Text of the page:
This morning marked the start of the Farmer's Market 2017 season on Náplavka. My Saturday morning in Prague followed a fairly consistent routine, starting with a 2 mile jog, then sorting out my laundry and doing a general tidy up of the Pent-Palace, before heading off to Náplavka along the embankment.

Náplavka and Smíchov from the railway bridge
There is always a buzz around the market and it's location is fantastic, right down by the river, in the shadow of Vyserhrad and the railway bridge across the Vltava. If you want the freshest vegetables and meat, this is the best place to go in my opinion, and stuff is generally much better value than you can get in the supermarkets. Don't expect to pay much lower prices, but the produce is of higher quality and tends to have a longer shelf life. Look out for the fish stall if you like seafood - I've never been disappointed with their wares. Best of all are the seasonal fruits and vegetables - especially around the middle of May, when the city goes mad for asparagus.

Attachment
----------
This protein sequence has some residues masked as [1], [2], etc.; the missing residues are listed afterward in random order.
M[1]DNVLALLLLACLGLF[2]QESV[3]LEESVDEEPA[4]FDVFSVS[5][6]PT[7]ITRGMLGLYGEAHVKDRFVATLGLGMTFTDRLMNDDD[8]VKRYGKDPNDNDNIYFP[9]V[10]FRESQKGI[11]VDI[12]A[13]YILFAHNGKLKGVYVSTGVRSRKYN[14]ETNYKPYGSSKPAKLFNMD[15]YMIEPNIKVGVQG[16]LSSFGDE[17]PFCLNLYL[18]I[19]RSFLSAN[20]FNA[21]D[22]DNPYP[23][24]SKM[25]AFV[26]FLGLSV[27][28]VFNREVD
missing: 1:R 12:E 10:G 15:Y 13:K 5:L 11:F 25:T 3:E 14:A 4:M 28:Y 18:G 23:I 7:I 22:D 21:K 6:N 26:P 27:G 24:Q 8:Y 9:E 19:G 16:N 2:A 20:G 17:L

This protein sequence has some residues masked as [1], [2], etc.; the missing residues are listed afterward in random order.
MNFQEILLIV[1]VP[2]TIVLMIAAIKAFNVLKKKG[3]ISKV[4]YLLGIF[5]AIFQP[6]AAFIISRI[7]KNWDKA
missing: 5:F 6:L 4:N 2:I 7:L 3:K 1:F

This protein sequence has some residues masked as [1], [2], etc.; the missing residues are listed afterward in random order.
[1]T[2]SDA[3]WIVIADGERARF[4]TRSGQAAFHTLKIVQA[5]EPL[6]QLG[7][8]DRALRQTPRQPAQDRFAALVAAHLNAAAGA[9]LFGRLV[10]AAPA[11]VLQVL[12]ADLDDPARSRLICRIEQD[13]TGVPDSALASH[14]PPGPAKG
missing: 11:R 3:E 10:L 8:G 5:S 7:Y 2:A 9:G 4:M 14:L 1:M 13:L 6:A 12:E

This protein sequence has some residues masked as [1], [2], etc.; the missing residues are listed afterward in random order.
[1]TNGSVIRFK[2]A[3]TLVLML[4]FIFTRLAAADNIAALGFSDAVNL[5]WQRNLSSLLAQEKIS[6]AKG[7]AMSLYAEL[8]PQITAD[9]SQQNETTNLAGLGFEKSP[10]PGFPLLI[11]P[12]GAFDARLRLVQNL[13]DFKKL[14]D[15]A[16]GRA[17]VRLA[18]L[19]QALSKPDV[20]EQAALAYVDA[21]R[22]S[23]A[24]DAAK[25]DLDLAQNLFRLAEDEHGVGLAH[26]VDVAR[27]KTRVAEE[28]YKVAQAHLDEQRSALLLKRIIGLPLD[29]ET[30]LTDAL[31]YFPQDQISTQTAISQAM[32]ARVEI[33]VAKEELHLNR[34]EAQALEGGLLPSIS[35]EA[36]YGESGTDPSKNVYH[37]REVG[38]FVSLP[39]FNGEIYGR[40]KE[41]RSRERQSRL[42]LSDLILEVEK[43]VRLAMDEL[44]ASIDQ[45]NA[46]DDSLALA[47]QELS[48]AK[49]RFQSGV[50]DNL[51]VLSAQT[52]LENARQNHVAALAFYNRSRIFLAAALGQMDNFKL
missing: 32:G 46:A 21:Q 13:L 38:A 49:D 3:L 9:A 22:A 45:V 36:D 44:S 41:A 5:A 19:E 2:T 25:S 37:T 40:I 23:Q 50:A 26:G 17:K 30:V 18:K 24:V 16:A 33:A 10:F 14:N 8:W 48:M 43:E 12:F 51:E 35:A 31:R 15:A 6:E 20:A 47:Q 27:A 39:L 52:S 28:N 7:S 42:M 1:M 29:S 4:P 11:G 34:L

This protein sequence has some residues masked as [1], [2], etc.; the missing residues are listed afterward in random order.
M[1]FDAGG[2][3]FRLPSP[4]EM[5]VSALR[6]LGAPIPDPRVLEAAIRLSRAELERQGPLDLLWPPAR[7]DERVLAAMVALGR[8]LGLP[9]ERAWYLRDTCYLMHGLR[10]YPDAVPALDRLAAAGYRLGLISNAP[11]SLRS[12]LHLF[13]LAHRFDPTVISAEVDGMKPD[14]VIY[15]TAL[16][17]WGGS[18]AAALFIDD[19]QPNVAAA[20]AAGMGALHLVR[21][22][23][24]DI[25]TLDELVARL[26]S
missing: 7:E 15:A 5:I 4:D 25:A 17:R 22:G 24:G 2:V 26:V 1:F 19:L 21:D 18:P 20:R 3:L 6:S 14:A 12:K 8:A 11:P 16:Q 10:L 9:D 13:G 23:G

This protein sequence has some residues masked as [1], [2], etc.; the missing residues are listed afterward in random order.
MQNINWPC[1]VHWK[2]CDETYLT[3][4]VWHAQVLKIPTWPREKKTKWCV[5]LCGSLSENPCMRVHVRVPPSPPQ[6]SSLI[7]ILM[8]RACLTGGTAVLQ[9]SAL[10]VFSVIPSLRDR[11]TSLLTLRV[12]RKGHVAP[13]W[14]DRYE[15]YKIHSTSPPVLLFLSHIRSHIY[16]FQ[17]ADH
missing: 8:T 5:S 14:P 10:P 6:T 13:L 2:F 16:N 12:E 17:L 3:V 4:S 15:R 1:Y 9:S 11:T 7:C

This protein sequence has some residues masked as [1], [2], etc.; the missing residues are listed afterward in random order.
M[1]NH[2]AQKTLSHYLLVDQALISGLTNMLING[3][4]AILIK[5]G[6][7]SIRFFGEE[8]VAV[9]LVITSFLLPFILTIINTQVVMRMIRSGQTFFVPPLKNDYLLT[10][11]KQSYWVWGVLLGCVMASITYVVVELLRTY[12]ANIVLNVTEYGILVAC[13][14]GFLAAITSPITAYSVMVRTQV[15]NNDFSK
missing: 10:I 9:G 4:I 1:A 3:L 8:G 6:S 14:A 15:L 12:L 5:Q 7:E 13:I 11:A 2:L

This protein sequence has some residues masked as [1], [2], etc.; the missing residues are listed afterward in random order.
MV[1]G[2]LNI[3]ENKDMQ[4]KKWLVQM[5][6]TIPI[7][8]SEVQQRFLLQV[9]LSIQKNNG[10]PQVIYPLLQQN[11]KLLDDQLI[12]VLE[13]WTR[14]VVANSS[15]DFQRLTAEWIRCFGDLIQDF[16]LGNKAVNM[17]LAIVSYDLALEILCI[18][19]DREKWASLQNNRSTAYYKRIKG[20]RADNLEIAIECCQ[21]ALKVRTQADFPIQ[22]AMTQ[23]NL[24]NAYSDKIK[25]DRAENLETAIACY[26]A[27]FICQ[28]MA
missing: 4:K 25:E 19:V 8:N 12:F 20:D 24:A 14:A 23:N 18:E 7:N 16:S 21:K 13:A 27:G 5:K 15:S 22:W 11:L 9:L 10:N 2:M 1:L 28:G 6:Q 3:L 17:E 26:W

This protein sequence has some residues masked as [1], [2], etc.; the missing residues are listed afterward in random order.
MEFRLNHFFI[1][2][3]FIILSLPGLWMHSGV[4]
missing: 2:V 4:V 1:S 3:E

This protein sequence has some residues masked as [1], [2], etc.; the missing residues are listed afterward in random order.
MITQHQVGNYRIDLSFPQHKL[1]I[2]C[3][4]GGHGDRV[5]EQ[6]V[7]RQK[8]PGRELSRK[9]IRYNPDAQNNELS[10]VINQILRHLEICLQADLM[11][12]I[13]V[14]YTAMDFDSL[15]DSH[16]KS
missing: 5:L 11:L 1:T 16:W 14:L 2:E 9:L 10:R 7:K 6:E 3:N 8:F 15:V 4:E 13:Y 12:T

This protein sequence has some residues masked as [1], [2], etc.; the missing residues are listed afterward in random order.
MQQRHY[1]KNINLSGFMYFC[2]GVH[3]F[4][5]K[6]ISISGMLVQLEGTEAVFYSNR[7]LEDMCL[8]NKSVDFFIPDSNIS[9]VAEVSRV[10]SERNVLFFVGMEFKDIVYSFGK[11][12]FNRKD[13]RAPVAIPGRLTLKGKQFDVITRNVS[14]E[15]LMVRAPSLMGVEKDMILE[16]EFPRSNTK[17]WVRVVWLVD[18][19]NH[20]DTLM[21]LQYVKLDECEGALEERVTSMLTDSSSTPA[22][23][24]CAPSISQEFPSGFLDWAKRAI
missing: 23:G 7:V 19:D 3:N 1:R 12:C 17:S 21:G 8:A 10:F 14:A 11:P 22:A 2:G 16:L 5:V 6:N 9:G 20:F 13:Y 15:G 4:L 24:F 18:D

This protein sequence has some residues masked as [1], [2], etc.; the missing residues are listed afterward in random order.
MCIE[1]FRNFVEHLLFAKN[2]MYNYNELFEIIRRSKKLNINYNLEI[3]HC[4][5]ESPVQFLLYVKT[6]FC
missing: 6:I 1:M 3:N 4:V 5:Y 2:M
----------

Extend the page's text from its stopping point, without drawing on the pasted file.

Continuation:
The eggs from the market are bigger and browner than any you'll get in the supermarket and it's a great place to get herbs, specialist flavoured oils, cheeses and lovely sticky cakes.

It isn't just about produce to take home for the kitchen. There are plenty of stalls selling hot and cold snacks and drinks, and it doesn't feel at all strange having a beer at ten in the morning after a productive morning shopping.

Náplavka also hosts other events, including a beer festival, and even when there's nothing on, there are a number of riverside bars and barge bars where you can enjoy the summer sun, chill out and watch the world pass by. And it's equally a fine place for an evening stroll!

             

Quite often there are additional events, particularly food festivals, taking place on the opposite bank of the river at Smíchov. As you walk over the railway bridge you can feel the excitement as the sounds and smells of the food stalls start to crowd your senses.

Memorable moments last year were the chilli festival, the burger festival and the Cider festival. These are multi-cultural affairs, with stands from all over the world including places like Peru, Indonesia and various African nations...

...I'm starting to drool at the thought!








Thursday, 2 February 2017